Okay, many of those. And Musa always has answers. Good answers. As I said, he is supposed to be a respectable man, and respectable men know how to talk and soothe, even Mr Nyoka from pangoni. Or Frank from going bananas.

Excuses

Every time, there is a very convincing excuse, followed by a convincing promise, just like the ATM one. Things like,

“My problem has now been sorted, let me send the money to you tomorrow, without fail.

I have been called by my bank, a loan I applied for, has been approved, and I took it just to pay you.

“I have been called by my bank, a kaloan I applied for, has been approved, and I took it just to pay you. Naenda huko saa hii.”

“Man, I have been having so many issues, I feel like God and ancestors are against me. But things are looking great. Acha nikusort Monday, baba.

“Guess what? Niko Nairobi hii conference ya Jubilee. Delegates tunalipwa vile umeskia kwa news, alafu nikutafute tukule kanyama nikikusort.” You see, Musa is one of those political bootlickers on social media and in real life… I thought they get paid for their noise and MBs.

After the Jubilee conference, two weeks later: “Man, my dad was involved in an accident and I took him to the hospital with the money I was to send you.

And so on, and so forth. So I stopped talking to him or asking him anything. Or replying his excuse messages. Sometimes I don’t pick his calls because, I can’t waste money and time on one person, donge? Until the first week of January when I randomly liked his Facebook post announcing how wonderfully his New Year had started.

Kutoa Ntero

Minutes later, Musa called me and told me, “It’s true my year has started very well, and I want to pass this feeling to you. I know I wronged you but you will be smiling as I am, in a few hours. I will even ‘toa ntero'” (Ntero, in adult Kimeru jargon, is like the bull Kibaki paid to Njuri Ncheke for his wife slapping a Meru elder, Gitobu Imanyara. It’s like a token for forgiveness).

On a side note, this “kutoa ntero” looks like the first word in debt defaulters’ vocabularies. Someone else has been telling me the same thing for eternity.

You guessed right! The few hours have never come to pass. And I forgot about that until I received this message on Facebook from my beloved Musa:

musa-facebook

[Dude, I am coming to Nairobi. We link up on Thursday I “toa ntero”…]

That Thursday came and passed, of course.

You might wonder how much this money is.. well, it’s a meagre Sh. 3500

You might wonder how much this money is.. well, it’s a meagre Sh. 3500 bila ya kutoa. Money I can easily give a friend without expecting a refund if they asked (I am not too poor). But if you give a reason like Musa gave and it becomes a battle… you are just plainly a bad person who has failed in the subject of humanity. You can’t sell friendship for Sh. 3500. Make it a million, or something better.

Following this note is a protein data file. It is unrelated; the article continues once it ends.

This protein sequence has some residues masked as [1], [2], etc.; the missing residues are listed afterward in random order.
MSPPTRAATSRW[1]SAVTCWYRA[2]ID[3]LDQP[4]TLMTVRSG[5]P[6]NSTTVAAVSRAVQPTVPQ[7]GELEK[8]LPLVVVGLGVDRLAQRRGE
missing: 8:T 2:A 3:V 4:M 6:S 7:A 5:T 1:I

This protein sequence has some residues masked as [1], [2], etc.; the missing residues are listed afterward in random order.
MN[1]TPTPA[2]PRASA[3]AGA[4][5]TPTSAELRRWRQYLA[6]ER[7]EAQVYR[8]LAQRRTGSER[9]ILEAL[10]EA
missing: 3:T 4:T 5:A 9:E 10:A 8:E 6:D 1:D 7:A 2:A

And that’s too little money to not get in half a year.

Let’s laugh at Musa and people like him. 

Oh, laugh at me too for wasting precious time writing about things that don’t matter (debtors don’t matter)… and I will happily tell you I paid Sh. 3,500 for this post. 🙂

Meanwhile, it is a new year resolution that I will not be giving anybody any debt. 

There will be part 2, about someone else, and if you have your story, tell me about it in comments and we will name and shame these people

Miathene Mono – My First Day in High School

Miathene Mono Kenya

I have seen a few monos in the streets this week. You can tell a mono from a mile away, you can smell even a mono. You can see it in the clothes, brand new, with ridiculously sharp iron lines, blindingly shone shoes, crudely knitted names on the sweaters, shirts and sometimes, even pants.  And the faces, the faces betray monoism, frightened eyes, wildly chewing jaws, bouncing steps (fake confidence). I see them and I shake my head. If only they knew where they are going.

Reminds me of my mono moment, years ago.

I was a fresh ntane, initiated into a full Meru man after Primary School, right before High School. So I was swollen. I mean, fat (when people are circumcised in Meru, they are secluded and fed. It was said, your only work in seclusion was to eat, lie down and poop, so it was a mother’s prestige when her son came out with closed eyes, I mean, fat cheeks and fat eyebrows).

When I was called to Miathene Boys’ I was both elated and sad. It was my first choice and it was the first time I would be leaving home for a long spell. ( Mother and I had shunned boarding school in Primary). My most hated aunt (everyone has that one hated relative) said Miathene was far and she wouldn’t come for Visiting Days (I was happy she wouldn’t be coming to see me, anyways) but I was scared. Where was this Miathene? Why did I choose a school I had no clue where it was?

But then, I was now a man and wasn’t allowed to tell my parents I was scared. I was gonna be a man and go.

So, we went out, did shopping and got ready, and did the normal monoism rituals. We had the uniform marked, and the dictionary and Atlas and the Bible (given to me by the Church) written in blocky red on the sides and random pages inside. Even my metal box was taken to a paint artist who wrote in a fancy font, FRANKLINE M. KIBUACHA.

I couldn’t say I needed boxers so I waited till the last day and told Kathee, my day father (LOL, that’s the person who takes care of you inside seclusion).

To Dusty Miathene in a Landrover!